Improved Domain Reputation
When an organization does not establish DKIM, email servers that receive the organization’s emails may flag or reject them because authenticity of the organization’s domain cannot be verified. Establishing DKIM improves the reputation of the organization’s domain and improves the deliverability rate of legitimate emails. The email service company Postmark disclosed a troubleshooting process that tangibly demonstrates how DKIM signatures enabled emails containing PDF documents to be delivered properly instead of routed to SPAM folders.
Survives Email Forwarding
The Sender Policy Framework (SPF) standard can validate the authorized email servers to send emails for the organization, but forwarded emails do not match the sending email server IP addresses and fail SPF. However, DKIM encryption algorithms survive email forwarding and can validate forwarded emails to prevent the content from being flagged as spam or spoofed.
Although an important and useful standard to adopt, DKIM does present some challenges that need to be acknowledged.
Challenging to Maintain
Organizations need to regularly update their DKIM files to reflect changing email server information or to rotate encryption keys. Service providers can simplify the process, but will add additional costs to the DKIM adoption.
Domain owners should ideally track and rotate keys regularly, but some attempt to use the same key for all services, which makes tracking impossible and key rotation more difficult.
DKIM only verifies the integrity of the email header and does not compare against the “from” email address presented to the user. If a phishing attacker creates their own DKIM encryption keys, a DKIM check can still pass as valid. To be more robust, SPF, DKIM, and DMARC should be used in combination to protect an organization’s reputation and validated emails.
Encryption Key Theft
Encryption keys can be stolen and an attacker that obtains an organization’s encryption key can sign emails as if they were the organization itself.
Poor ROI Measurements
Although an organization can recognize reputation improvements and more reliably deliverable emails, these benefits will be difficult to quantify for return on investment measurements. Additionally, the primary benefit of flagging malicious email content generally applies only to other organizations. Receiving email servers and email security tools use the DKIM record to block spam and phishing email, but outside organizations will enjoy the majority of the benefit from verified emails. While the investment is low to implement DKIM, the intangible ROI and other disadvantages explain why adoption isn’t higher than 13%.
DKIM can be adopted by any organization — even malicious actors and spammers. Since a DKIM check does not always include the “From” information in the body of the email, malicious actors can publish their own DKIM files to authenticate their spoofed emails or spam.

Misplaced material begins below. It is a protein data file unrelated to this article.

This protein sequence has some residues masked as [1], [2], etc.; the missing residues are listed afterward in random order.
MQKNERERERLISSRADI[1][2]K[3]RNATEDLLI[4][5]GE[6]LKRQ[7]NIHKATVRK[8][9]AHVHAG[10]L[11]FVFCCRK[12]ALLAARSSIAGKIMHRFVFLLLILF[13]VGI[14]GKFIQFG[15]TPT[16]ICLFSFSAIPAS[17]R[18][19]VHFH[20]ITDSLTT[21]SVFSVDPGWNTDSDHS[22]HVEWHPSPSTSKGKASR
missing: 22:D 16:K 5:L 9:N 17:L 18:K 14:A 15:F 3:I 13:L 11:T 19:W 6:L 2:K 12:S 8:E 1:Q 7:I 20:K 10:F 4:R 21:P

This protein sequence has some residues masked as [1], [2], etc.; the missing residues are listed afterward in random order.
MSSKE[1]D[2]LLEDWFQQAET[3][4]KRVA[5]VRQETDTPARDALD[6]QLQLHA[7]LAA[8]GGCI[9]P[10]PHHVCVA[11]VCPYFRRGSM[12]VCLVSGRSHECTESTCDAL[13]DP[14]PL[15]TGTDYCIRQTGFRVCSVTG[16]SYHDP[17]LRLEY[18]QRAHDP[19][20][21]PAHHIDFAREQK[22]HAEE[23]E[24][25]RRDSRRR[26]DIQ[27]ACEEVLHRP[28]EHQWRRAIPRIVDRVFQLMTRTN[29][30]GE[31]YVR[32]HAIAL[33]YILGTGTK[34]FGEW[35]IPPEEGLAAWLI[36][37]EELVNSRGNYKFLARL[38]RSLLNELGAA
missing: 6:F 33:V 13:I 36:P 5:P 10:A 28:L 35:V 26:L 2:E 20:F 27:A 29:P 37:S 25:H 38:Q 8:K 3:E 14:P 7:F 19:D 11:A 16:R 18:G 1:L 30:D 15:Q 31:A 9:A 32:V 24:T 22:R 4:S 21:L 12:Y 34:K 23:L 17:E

Requires Proper Email Server Settings
DKIM only works on email servers set up to check for DKIM or using email security tools performing the same task. Servers can easily skip DKIM checks and allow spam and spoofing emails to proliferate.
Calculating the hash values and looking up DNS records will slow down email deliveries and consume server resources. Although not very demanding on an individual email basis, a large number of emails could result in significant server loads.
How Does DKIM Encryption Work?
The sending email server determines which fields of the email will be encrypted. The private key of the sender’s domain is encoded in the digital signature of every sent email. A public key is stored with the Domain Name System (DNS) for download by any email server receiving emails with the encrypted digital signature. The DKIM signature encrypts the hash value for the email, but does not encrypt any component of the email itself.
Can a DKIM Signature Be Forged?
Although the public encryption key is available, a DKIM signature cannot be forged. DKIM is based on PKI (public key infrastructure), which means a pair of keys, one public and one private, are used. While the public key is published in the DNS record, the private key remains exclusive to the email service provider server. The secret private key is used to sign messages and the public key is used only for verification.
Does DKIM Provide End-to-End or Full Email Encryption?
No. DKIM provides an encrypted hash value in the DKIM signature, but does not provide any other encryption benefits. Organizations need to adopt other encryption solutions as needed.
See the Best Encryption Software & Tools
Is DKIM Similar to Other Message-Signing Protocols?
Message-signing protocols such as Pretty Good Privacy (PGP) andSecure/Multipurpose Internet Mail Extensions (S/MIME) enable users to authenticate the message body of an email. However, these protocols cannot address the authentication of the sender. DKIM authenticates both the sender and the content and fields of the email.
Bottom Line: Implement DKIM To Improve Email Delivery
DKIM email authentication gives receiving email servers increased confidence in the validity of the message and increases the likelihood that the message will be delivered as desired. While the standard can be time-consuming to maintain, the improved confidence alone should be reason enough for most organizations to implement DKIM, and the other benefits related to reducing spoofed emails, improved email forwarding, and impersonation mitigation simply help to justify the effort.
This article was originally written and published by Sean Michael Kerner on January 12, 2018 and updated by Chad Kime on May 24, 2023.